Under appeal in Desert Rock
Key EPA air permit remains a problem for coal-powered plant
SAN FRANCISCO - The Environmental Protection Agency issued an air permit July 31 that gives a green light to participants who have been in a holding pattern as the Navajo-backed Desert Rock power plant moves through a lengthy approval process, according to Din? Power Authority General Manager Steven C. Begay.
;'People have been waiting to hear this,'' Begay said, among them skilled-labor unions and utilities that can now plan to purchase power from Desert Rock.
''The mining permits will also move forward, and here [at the Navajo Nation] we're working on our rights of way, and I think the proposal will receive a more positive response.''
Project developers Sithe Global Power of Houston and Din? Power Authority, an adjunct of the Navajo Nation, had filed a lawsuit against the EPA over the time-consuming air permit. The BIA must complete a favorable environmental impact statement before construction of the plant can begin, stated a release from the Navajo Office of the President and Vice President. The EIS is pending following closure of a public comment period in late 2007, after 10 regional hearings.
Opponents of the project, including the Navajo environmental organization Din? CARE, petitioned the EPA to withdraw the air permit and proceed with an air quality analysis they contend was curtailed in response to the lawsuit. The state of New Mexico, where Desert Rock will be located on Navajo land, also plans an appeal; and in Congress, Rep. Henry Waxman, D-Calif., chairman of the Oversight and Government Reform Committee, called the coal-fired plant ''reckless'' in its alleged lack of global warming emission controls.
Proponents and the EPA point to pollution controls against haze and mercury, advanced air cooling technologies to reduce water use by 85 percent over conventional plants, and efficiencies that will cut greenhouse gas emissions by 20 percent.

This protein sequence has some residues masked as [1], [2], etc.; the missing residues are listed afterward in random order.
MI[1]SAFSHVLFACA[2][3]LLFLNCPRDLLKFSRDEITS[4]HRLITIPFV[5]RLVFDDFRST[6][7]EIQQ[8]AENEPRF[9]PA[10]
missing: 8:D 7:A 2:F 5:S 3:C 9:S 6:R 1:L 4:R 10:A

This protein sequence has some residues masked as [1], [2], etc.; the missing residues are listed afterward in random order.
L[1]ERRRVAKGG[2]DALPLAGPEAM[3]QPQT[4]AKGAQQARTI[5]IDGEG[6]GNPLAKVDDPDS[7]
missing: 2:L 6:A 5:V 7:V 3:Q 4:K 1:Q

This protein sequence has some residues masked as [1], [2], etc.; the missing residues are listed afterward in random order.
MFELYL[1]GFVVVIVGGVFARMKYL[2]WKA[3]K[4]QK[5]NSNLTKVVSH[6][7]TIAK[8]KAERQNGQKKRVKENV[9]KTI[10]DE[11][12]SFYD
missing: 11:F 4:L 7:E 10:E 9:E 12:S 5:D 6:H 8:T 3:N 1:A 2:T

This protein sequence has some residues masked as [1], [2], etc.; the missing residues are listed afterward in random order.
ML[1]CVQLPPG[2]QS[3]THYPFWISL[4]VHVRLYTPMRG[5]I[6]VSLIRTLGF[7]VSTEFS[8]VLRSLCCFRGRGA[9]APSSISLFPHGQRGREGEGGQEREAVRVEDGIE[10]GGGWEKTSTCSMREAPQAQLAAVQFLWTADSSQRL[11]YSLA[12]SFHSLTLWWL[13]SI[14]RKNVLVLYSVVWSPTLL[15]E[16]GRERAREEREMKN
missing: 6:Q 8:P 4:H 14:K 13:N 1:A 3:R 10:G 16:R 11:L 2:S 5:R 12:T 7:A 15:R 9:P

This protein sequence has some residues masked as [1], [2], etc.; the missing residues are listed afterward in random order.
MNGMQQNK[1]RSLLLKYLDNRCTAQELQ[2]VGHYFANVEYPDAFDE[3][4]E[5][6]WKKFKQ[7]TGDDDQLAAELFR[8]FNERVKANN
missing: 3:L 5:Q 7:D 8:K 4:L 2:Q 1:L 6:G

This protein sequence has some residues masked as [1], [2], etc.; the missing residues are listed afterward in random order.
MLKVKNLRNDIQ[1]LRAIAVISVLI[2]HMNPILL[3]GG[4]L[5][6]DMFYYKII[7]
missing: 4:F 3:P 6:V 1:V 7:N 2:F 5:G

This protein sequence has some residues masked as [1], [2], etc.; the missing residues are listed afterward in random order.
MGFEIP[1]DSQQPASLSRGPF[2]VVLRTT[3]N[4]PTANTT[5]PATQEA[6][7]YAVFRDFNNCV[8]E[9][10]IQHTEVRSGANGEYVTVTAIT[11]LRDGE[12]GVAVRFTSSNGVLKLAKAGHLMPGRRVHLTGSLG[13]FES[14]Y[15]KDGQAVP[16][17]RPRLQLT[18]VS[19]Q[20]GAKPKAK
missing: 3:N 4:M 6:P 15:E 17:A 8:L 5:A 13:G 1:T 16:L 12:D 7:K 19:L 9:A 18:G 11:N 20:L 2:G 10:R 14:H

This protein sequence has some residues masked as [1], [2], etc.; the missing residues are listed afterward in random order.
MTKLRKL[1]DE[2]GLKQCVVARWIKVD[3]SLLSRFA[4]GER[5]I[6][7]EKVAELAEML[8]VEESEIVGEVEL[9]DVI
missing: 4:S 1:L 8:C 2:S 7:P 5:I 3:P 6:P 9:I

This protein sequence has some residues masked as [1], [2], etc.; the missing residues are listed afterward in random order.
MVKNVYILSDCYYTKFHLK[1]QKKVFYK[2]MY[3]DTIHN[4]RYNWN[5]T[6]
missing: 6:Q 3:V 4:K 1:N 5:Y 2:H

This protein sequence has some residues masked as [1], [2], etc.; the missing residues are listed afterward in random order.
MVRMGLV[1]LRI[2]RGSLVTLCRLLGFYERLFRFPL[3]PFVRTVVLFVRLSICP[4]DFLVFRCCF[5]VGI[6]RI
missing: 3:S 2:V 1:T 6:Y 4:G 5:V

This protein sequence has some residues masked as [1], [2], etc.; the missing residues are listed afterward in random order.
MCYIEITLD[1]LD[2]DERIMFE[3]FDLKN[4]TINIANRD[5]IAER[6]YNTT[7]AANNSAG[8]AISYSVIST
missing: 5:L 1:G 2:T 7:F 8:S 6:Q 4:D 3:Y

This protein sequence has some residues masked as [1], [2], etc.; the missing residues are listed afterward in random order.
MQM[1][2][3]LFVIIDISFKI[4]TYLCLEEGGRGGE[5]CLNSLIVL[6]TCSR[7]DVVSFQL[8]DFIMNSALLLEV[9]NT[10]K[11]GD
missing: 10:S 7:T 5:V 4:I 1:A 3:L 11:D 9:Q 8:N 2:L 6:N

''The Desert Rock plant will be one of the cleanest pulverized coal-burning plants in the country,'' said EPA administrator Wayne Nastri in a statement issued by the agency.
''On top of the most stringent controls in the country, the Desert Rock Energy Facility has entered into an agreement with the Navajo Nation to further reduce sulfur dioxide emissions in the area by generating or purchasing sulfur dioxide credits [under a so-called ''cap and trade'' system for reducing greenhouse gases] and retiring them,'' the agency release maintained. ''Under the agreement, the company will also contribute additional funds toward environmental improvement projects that would reduce or prevent air pollution. These projects may include purchasing and retiring additional emission credits or allowances, or other studies that would provide a foundation for air quality improvement programs.''
A frequent theme of the Desert Rock development team, repeated July 31 by Desert Rock Energy Co. Executive Vice President Dirk Straussfeld, is that the plant's stringent emission standards will establish a new performance level that the coal-fired power industry will have to match as America goes increasingly ''green'' with its energy consumption.
The Navajo Nation Council approved the project by a 66 - 7 vote in 2006.
Navajo President Joe Shirley Jr. said in a press release that the challenges of protecting the environment are many and will be met.
''Native people, Navajo people included, regard the earth as our mother, the sky as our father, and certainly we're doing everything we can to take care of the air and the environment. At the same time, we know that the deities want us to stand on our own, and that's where Desert Rock comes in.''
The $3 billion, 1,500-megawatt plant is expected to create thousands of jobs in a high-unemployment region, and bring more than $50 million annually to tribal coffers.